*This is a post in my ``psuedo-daily'' series ``What I learned Today''*

A Hopf algebra $H$ is endowed with both a multiplication map $m: H \otimes H \rightarrow H$ and a comultiplication map $\Delta: H \rightarrow H \otimes H$. Many of our ``quantum'' objects lack commutivity or co-commutitivity, but not completely. In cases of co-commutitivity, the entities that lack it often have the lack of co-commutivity controlled by an invertible element $\mathcal{R} \in H \otimes H$ in the following manner:

$\displaystyle \tau \circ \Delta h = \mathcal{R}(\Delta h)\mathcal{R}^{-1}$

Where $\tau(x\otimes y) = y \otimes x$ is the flip operator. If we also put some restrictions on what element $\mathcal{R}$ we can chose, we'll arrive at Drinfeld's theory of Quasi-tranigular, or Braided, Hopf Algebras. But first, let's look at an example: Let $G$ be the Klein four-group, id est, $G = \langle x, y : x^2 = y^2 = (xy)^2 = 1 \rangle$ and let $kG$ be the group Hopf algebra. For $q \in k$ define

$\displaystyle \mathcal{R}_q = \frac{1}{2} (1\otimes 1 + 1\otimes x + x\otimes 1 - x\otimes x) + \frac{q}{2}(y \otimes y + \otimes xy +xy \otimes xy - xy \otimes y)$

Let's change the coproduct on $kG$ to be $\Delta x = x\otimes x$ and $\Delta y = 1 \otimes y + y\otimes x$. Also change the antipode to $Sx = x$ and $Sy = xy$ and the counit $\epsilon (x) = 1$ and $\epsilon (y) = 0$. This new Hopf algebra indeed obeys the $\tau \circ \Delta h = \mathcal{R}_q (\Delta h) \mathcal{R}_q^{-1}$. It also obeys the additional relations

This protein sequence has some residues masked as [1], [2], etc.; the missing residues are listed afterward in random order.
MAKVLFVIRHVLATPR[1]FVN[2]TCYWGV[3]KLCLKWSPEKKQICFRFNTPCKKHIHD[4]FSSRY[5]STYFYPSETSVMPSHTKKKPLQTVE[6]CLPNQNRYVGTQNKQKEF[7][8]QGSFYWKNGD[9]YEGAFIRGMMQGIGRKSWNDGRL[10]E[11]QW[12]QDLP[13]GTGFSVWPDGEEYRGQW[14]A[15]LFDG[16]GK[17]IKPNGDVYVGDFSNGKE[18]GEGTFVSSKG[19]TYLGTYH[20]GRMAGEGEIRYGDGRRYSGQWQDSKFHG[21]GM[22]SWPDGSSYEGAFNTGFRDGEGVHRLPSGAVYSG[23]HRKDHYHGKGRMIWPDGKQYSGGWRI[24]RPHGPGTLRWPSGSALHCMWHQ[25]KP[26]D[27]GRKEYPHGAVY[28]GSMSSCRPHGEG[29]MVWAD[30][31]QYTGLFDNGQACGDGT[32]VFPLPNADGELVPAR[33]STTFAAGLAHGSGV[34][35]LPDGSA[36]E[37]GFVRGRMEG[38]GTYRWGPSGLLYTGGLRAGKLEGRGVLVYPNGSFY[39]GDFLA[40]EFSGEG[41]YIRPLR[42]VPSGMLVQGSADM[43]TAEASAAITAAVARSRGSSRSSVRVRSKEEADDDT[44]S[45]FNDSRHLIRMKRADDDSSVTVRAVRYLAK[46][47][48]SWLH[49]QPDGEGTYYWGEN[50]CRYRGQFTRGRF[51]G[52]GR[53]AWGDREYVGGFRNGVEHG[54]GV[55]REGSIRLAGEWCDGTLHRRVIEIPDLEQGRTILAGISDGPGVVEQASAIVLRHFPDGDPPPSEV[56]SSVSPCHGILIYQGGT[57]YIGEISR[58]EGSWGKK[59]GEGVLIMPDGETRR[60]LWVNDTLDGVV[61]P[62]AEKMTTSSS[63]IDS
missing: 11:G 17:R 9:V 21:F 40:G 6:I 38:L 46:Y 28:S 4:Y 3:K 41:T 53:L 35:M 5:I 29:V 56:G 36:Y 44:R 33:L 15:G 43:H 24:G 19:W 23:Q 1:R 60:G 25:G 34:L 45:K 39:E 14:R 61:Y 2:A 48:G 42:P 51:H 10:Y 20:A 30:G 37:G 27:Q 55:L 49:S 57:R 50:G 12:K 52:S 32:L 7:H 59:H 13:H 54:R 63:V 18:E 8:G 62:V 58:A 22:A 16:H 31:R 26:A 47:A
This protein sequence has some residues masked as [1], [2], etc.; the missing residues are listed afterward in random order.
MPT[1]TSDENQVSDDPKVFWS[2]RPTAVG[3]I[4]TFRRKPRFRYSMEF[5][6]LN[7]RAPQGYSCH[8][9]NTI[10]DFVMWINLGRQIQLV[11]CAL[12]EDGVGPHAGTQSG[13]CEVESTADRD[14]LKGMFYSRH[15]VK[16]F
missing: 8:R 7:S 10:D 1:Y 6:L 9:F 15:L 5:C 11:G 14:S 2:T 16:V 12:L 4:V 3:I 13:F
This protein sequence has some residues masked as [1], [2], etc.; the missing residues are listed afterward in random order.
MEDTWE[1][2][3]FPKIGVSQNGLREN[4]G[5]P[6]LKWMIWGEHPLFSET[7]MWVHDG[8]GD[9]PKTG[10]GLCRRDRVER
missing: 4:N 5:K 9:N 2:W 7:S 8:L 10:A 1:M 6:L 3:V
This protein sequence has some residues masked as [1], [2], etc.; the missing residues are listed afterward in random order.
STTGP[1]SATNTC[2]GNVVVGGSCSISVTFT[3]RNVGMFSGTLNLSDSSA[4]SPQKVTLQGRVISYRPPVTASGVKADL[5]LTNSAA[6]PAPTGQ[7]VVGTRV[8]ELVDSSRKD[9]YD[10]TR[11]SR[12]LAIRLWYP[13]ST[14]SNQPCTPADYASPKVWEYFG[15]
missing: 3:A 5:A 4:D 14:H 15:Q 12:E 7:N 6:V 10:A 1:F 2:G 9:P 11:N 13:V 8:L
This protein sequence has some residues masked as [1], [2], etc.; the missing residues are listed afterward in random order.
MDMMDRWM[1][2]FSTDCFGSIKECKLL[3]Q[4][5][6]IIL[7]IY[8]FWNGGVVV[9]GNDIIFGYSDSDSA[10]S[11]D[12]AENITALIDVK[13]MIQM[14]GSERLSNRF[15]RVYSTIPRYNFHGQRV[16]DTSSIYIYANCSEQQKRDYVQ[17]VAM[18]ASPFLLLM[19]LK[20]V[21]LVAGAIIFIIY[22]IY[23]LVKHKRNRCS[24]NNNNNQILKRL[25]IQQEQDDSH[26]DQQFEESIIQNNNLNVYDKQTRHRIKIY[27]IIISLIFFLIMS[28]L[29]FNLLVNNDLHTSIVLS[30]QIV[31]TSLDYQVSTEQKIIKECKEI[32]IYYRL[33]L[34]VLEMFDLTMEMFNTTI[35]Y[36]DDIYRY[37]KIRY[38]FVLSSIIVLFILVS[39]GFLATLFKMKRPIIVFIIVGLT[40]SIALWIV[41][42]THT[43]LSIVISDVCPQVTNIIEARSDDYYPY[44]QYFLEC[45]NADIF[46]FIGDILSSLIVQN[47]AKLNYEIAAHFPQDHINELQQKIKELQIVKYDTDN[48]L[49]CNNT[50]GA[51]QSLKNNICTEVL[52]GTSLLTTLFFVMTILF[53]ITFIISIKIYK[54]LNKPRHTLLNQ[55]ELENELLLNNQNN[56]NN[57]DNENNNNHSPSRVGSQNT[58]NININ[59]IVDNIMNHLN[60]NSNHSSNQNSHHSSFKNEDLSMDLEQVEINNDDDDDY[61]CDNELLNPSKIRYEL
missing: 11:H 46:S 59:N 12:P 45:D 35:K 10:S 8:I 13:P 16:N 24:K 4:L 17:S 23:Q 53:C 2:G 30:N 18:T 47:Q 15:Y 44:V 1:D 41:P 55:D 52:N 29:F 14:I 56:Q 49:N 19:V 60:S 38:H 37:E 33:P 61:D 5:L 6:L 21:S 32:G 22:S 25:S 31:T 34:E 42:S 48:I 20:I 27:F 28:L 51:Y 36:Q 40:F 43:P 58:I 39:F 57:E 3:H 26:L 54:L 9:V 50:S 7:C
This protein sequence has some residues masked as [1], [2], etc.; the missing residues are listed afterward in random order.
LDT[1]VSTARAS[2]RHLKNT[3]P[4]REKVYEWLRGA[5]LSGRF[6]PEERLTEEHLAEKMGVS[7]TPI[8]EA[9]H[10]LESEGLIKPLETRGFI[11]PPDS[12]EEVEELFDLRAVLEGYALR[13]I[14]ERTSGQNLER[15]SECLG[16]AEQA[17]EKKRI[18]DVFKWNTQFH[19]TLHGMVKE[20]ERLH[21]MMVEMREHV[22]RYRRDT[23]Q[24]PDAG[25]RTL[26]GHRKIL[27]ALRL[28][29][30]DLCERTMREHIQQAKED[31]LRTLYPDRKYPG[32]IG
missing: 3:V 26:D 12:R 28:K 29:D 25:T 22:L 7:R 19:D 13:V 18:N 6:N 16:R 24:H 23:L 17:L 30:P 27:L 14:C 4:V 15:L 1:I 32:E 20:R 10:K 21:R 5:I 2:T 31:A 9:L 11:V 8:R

$\displaystyle (\Delta \otimes I) \mathcal{R} = \mathcal{R}_{13}\mathcal{R}_{23}$

$\displaystyle (I \otimes \Delta) \mathcal{R} = \mathcal{R}_{13}\mathcal{R}_{12}$

Where $\mathcal{R}_{23} = 1 \otimes \mathcal{R}$, for instance. These three conditions are what defines a *Braided Hopf algebra* (we call them braided because their category of modules generates a braided category. More on that in a later post.) These Hopf algebras generate solutions to the \href{http://en.wikipedia.org/wiki/Yang

$\displaystyle (c \otimes I)(I \otimes c)(c \otimes I) = (I \otimes c)(c \otimes I)(I \otimes c)$

for an automorphism $c$ of $V \otimes V$, where $V$ is an $H$-module. To see this, let $V$ and $W$ be $H$ modules and define an isomorphism of $V \otimes W$ and $W \otimes V$ by

$\displaystyle c_{V,W} (v\otimes w) = \tau_{V,W} (\mathcal{R} (v\otimes w))$

From here, one can show that for $H$-modules $U$, $V$, and $W$ we have

$\displaystyle c_{U\otimes V, W} = (c_{U,W} \otimes I_V)(I_U \otimes c_{V,W}) $

$\displaystyle c_{U, V\otimes W} = (I_V \otimes c_{U,W})(c_{U,V} \otimes I_W)$

and finally$\displaystyle (c_{V,W} \otimes I_U) (I_V \otimes c_{U,W})(c_{U,V} \otimes I_W) = (I_W \otimes c_{U,V})(c_{U,W} \otimes I_V)(I_U \otimes c_{V,W})$

Letting $V = W = U$, we see we have a solution of the Yang-Baxter equation. It's also worth noting that the element $\mathcal{R}$ itself satisfies a version of the Yang-Baxter equation: $\mathcal{R}_{12}\mathcal{R}_{13}\mathcal{R}_{23} = \mathcal{R}_{23}\mathcal{R}_{13}\mathcal{R}_{12}$.

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